• Plan for differentiation
  • Clarify expectations
  • Reflect on teaching strategies
  • Monitor growth over a period of time
  • Understand what a student knows and how well learning is being applied
  • Gain insight into areas where students are experiencing difficulties
  • Gather data to support discussions with parents and colleagues regarding student progress
  • Determine the interest level of students

Effective assessments should allow parents to:

  • See the evidence of student understanding and knowledge by the child's application to real life situations
  • Provide support outside of school
  • Celebrate growth
  • Track student progress and achievements

Reporting and Sharing Assessment Information

Assessment information should be accessible to students, parents and teachers. A variety of assessments should be collected and shared throughout each planner. It may be done through student-led conferences, grade-level collaborations, portfolios, celebrations, and exhibitions. It is an ongoing process that shows how students use self-assessment to determine their strengths, areas for improvement and growing knowledge.

Portfolio Assessment

Each student will maintain a portfolio that contains a collection of their work to "tell a story through time." The portfoio samples will show growth and development related to established criteria. Each sample will be accommpanied by a student reflection piece. The student reflection will ensure student ownership and the student's ability to set personal goals and take responsibility for his or her own learning.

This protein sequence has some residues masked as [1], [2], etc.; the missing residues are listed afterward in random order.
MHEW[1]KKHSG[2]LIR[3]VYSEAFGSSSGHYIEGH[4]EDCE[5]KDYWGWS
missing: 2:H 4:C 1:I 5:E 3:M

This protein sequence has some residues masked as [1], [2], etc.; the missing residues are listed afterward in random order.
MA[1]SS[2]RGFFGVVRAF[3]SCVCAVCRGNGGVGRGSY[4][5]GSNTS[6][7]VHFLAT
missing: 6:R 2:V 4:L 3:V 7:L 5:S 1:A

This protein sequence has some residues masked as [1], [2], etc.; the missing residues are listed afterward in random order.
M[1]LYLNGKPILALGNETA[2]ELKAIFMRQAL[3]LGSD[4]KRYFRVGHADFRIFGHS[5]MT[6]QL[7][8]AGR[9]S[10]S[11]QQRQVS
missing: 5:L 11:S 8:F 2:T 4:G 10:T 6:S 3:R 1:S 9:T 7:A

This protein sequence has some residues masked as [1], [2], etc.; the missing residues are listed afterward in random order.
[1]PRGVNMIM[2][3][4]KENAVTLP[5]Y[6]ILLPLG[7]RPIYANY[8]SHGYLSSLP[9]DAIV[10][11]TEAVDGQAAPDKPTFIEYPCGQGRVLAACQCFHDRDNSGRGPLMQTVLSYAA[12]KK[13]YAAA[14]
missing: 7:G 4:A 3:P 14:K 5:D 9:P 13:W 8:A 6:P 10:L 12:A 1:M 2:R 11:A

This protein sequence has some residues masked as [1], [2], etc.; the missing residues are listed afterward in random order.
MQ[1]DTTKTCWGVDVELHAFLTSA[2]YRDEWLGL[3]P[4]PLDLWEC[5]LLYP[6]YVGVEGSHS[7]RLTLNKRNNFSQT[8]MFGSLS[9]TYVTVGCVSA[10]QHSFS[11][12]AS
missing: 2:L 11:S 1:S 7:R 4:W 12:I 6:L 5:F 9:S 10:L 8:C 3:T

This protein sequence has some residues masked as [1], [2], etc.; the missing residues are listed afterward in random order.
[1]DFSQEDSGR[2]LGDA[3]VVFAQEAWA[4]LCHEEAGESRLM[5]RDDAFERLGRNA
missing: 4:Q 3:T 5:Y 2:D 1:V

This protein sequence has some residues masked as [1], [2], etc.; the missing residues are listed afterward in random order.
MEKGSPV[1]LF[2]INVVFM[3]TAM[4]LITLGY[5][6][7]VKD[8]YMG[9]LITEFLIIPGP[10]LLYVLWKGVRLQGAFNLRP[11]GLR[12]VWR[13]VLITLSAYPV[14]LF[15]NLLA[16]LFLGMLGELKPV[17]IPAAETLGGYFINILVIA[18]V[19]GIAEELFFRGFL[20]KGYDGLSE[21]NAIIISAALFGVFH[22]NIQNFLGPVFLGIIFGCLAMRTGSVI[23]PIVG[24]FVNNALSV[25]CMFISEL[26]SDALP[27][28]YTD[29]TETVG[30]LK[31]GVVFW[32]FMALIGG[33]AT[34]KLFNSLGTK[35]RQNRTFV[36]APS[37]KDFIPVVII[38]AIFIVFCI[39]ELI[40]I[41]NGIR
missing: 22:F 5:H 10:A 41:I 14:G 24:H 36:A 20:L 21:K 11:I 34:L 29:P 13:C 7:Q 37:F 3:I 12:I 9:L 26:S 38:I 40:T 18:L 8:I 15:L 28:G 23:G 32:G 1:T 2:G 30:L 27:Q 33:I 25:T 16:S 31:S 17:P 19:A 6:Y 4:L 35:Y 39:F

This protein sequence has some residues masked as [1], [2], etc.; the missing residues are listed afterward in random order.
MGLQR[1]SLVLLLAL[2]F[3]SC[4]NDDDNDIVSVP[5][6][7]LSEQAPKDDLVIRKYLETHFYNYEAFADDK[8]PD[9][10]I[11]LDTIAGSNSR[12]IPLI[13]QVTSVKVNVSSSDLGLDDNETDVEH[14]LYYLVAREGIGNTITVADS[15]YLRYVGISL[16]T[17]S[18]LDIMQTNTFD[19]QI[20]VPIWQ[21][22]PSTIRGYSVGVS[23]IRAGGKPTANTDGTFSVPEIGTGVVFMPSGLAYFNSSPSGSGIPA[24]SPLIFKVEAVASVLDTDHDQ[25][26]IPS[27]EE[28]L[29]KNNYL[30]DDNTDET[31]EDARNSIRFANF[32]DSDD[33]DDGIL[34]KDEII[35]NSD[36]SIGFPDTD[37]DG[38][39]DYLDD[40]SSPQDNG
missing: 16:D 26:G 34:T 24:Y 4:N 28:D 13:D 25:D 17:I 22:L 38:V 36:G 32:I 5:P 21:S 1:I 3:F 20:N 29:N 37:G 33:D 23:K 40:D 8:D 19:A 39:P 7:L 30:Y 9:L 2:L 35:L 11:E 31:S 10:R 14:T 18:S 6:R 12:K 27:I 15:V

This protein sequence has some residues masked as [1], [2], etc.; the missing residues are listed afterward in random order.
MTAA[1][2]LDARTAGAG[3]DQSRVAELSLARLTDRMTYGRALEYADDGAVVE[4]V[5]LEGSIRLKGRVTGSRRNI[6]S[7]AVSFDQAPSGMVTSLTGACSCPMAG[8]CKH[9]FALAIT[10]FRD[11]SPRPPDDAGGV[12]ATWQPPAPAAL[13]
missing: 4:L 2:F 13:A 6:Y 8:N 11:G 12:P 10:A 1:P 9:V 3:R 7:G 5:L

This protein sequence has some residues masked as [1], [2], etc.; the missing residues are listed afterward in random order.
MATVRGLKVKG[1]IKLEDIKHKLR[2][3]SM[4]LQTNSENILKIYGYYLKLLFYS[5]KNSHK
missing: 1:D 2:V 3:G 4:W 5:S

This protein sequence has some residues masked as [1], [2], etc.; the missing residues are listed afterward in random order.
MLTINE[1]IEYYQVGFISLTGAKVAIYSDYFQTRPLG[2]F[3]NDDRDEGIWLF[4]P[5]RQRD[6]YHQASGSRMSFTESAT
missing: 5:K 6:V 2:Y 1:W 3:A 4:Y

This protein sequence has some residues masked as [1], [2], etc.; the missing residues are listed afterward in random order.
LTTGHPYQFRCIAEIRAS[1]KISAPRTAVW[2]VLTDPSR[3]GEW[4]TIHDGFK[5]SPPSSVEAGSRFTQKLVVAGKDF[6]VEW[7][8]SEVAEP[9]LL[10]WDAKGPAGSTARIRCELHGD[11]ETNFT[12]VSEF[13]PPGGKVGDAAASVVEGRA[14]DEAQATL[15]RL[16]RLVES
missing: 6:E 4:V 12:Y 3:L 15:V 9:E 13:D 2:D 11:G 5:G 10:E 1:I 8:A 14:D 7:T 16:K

Conferences

Teacher- and student-led conferences occur two times per year. During student-led conferences, students will ahve the opportunity to share their progress and next steps for learning in content areas as well as the learner profile traits. Understanding of cocepts and central ideas, as well as the learner profile traits, will be reflected during this time.

Elementary Progress Reports (EPRs)

As mandated by the District, EPRs will be completed two times per year on a semester schedule. Progress on content areas and beharior will be reported to parents.

Recording Assessment Information

Assessment information should be efficiently recorded by both teacher and student through the use of a collection of artifacts that show understanding. The teacher and student can work together to record this information. Students are involved in the creation of rubrics to guide their learning and record their performance.